The Montana legislature is considering a bill that would eliminate same-day voter registration in Montana. House Bill 30 is sponsored by Rep. Ted Washburn, R-Bozeman, and would push to end voter registration the Friday before the election.
The bill is an attempt to deal with the chaos that sometimes surrounds general elections in Montana. This past November could have been the case that illustrated a need for some sort of change.
This past Election Day, election officials in many Montana communities, including Helena, faced long lines of people waiting to register to vote. The long lines led to congestion at county offices and opened the door to electioneering tactics, such as people wearing campaign T-shirts and handing out campaign pens or clipboards, said Paulette DeHart, Lewis and Clark County Clerk and Recorder.
There’s no doubt that same-day voter registration complicated things this past Election Day, she said. In fact, most of her time that day was spent monitoring the waiting lines to keep an eye out for any electioneering activities. Under Montana law, no campaign material is allowed within 100 feet of a polling place.
However, the efforts from the Legislature should be to adopt more meaningful changes to the voting process and not limiting registration.
One significant change could be moving to all mail-in ballots. This would eliminate the mad rush of Election Day and people would still have an opportunity to vote at the courthouse with an absentee ballot.
This past November, about 18,000 people in Lewis and Clark County voted absentee, with about 14,000 voting in person. Mail-in ballots are a trend anyway and something election officials all around the state are set up for.
In the 2011 legislative session, a bill was voted down that would have moved Montana’s elections to a mail-in ballot format.
We think this is something legislators should take up again this session.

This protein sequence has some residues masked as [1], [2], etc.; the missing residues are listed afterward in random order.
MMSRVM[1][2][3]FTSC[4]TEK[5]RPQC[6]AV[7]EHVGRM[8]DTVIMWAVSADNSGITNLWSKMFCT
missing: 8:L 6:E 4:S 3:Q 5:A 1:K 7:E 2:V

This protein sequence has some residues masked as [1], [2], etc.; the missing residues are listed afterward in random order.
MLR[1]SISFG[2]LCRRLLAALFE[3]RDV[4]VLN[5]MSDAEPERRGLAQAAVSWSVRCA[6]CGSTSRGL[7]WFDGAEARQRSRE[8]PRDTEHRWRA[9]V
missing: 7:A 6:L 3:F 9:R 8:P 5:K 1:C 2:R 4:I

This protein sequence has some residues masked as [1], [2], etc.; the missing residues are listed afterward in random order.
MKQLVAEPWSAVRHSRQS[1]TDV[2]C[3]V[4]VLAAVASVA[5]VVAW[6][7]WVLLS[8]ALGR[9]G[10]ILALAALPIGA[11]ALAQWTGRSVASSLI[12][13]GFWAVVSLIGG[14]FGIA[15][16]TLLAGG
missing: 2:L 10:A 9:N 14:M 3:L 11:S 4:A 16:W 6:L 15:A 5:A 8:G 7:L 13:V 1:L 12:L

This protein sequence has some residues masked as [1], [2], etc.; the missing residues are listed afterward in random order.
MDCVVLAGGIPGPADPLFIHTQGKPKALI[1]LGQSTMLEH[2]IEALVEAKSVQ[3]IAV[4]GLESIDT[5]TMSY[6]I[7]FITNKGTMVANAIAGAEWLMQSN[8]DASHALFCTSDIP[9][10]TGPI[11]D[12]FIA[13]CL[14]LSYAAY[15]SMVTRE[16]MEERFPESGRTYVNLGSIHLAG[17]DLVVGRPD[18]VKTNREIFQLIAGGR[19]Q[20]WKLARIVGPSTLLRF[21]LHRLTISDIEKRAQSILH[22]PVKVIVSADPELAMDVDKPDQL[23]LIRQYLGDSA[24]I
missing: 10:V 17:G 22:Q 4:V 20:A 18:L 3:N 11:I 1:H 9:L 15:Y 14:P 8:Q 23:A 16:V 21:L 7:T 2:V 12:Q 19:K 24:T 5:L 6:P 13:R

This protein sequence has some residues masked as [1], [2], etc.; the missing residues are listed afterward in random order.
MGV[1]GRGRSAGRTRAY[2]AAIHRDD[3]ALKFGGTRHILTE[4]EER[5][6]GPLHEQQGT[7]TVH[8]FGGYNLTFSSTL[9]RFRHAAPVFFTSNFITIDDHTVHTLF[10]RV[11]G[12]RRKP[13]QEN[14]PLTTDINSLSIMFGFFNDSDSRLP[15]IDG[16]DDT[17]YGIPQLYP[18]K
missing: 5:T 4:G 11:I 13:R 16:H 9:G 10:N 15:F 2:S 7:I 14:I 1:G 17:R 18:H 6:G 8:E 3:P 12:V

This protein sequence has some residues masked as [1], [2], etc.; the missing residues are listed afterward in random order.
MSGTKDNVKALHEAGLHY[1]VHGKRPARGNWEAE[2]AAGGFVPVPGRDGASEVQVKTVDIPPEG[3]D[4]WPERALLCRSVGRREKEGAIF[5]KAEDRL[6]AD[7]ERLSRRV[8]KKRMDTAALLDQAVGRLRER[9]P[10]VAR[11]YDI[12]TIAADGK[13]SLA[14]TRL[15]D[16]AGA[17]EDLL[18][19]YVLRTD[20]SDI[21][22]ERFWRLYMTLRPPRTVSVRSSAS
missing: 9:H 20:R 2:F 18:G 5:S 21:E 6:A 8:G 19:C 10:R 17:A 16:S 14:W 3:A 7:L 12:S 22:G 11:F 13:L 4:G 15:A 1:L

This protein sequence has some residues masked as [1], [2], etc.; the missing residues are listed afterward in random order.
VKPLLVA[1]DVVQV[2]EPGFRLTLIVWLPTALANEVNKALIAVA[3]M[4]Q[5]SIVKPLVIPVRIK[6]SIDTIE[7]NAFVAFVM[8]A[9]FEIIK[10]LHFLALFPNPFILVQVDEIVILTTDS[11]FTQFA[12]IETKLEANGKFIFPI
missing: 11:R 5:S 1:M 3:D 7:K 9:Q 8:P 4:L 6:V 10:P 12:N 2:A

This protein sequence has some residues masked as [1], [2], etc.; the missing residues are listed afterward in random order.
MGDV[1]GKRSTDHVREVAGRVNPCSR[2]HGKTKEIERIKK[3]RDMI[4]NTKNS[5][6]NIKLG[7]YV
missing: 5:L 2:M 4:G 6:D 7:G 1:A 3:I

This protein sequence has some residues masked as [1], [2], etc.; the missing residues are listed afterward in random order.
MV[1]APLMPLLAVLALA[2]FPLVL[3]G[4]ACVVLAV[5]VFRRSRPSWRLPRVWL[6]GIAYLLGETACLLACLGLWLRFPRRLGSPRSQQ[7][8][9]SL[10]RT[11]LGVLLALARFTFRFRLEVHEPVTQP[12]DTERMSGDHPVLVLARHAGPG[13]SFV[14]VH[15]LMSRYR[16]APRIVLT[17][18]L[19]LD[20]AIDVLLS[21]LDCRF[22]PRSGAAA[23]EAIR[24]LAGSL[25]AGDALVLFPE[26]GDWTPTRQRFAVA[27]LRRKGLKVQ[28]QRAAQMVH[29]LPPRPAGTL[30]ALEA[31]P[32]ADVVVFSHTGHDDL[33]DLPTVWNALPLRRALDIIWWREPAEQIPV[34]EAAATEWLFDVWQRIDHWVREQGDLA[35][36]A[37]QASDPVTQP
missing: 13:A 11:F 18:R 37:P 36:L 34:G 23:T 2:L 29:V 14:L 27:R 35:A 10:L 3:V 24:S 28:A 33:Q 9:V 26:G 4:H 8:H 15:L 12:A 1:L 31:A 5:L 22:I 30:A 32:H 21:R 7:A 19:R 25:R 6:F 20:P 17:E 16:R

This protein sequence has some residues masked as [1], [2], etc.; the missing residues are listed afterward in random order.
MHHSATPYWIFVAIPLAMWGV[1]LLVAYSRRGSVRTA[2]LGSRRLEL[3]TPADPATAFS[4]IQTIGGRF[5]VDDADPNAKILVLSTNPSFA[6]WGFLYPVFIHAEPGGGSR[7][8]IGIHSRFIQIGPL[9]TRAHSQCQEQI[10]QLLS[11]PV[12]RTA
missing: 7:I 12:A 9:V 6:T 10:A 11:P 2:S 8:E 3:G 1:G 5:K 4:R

Another complication this past Election Day was that absentee ballots had to be folded three times to fit in the return envelope. The folded ballots sometimes fouled in the counting machines, holding up the counting process even further. Larger envelopes would fix the problem, but would cost more for both the county and the voters. However, reducing the number of jammed counting machines could cut down on wages paid out on election night.
Probably the easiest fix to a chaotic Election Day is for people to know and understand their voting status and to make sure they’re registered before Election Day rolls around. According to DeHart, many people waited in long lines only to find out they were registered and had to hustle back to their polling place to fill out their ballots. If people knew beforehand where they had to go to vote and what they had to do to get registered, Election Day would certainly go much smoother.
But all these solutions keep intact the 2005 law allowing same-day voter registration, which is a good thing for people who need it. In a country where we need every vote to count, and need every eligible voter engaged in the process, putting up any barrier to voter registration, which HB30 does, seems shortsighted.